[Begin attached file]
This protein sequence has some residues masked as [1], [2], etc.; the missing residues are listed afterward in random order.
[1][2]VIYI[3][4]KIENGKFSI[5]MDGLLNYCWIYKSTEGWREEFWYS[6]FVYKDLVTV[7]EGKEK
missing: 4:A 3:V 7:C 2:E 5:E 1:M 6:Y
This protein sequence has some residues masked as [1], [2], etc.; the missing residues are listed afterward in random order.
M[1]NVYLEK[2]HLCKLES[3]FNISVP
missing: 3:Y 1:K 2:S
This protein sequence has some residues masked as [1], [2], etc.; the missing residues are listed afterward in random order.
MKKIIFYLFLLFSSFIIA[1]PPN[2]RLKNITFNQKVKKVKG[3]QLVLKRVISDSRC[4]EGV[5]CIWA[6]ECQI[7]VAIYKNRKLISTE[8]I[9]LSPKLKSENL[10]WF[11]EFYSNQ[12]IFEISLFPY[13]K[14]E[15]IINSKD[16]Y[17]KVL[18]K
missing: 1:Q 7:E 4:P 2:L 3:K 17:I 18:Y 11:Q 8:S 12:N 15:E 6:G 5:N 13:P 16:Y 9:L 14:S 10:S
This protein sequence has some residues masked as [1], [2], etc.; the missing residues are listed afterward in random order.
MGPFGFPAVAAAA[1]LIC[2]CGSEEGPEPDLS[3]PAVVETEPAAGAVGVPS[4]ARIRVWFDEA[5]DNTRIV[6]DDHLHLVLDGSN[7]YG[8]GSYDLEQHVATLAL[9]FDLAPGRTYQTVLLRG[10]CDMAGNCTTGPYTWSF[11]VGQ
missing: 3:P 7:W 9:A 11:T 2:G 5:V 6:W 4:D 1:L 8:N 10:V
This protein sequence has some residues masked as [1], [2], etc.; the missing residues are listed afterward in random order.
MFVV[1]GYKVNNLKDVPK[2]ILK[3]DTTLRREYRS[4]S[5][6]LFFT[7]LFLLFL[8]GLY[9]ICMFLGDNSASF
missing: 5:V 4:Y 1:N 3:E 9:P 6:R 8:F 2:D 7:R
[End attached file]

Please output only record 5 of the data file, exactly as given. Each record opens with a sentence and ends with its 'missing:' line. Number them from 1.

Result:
This protein sequence has some residues masked as [1], [2], etc.; the missing residues are listed afterward in random order.
MFVV[1]GYKVNNLKDVPK[2]ILK[3]DTTLRREYRS[4]S[5][6]LFFT[7]LFLLFL[8]GLY[9]ICMFLGDNSASF
missing: 5:V 4:Y 1:N 3:E 9:P 6:R 8:F 2:D 7:R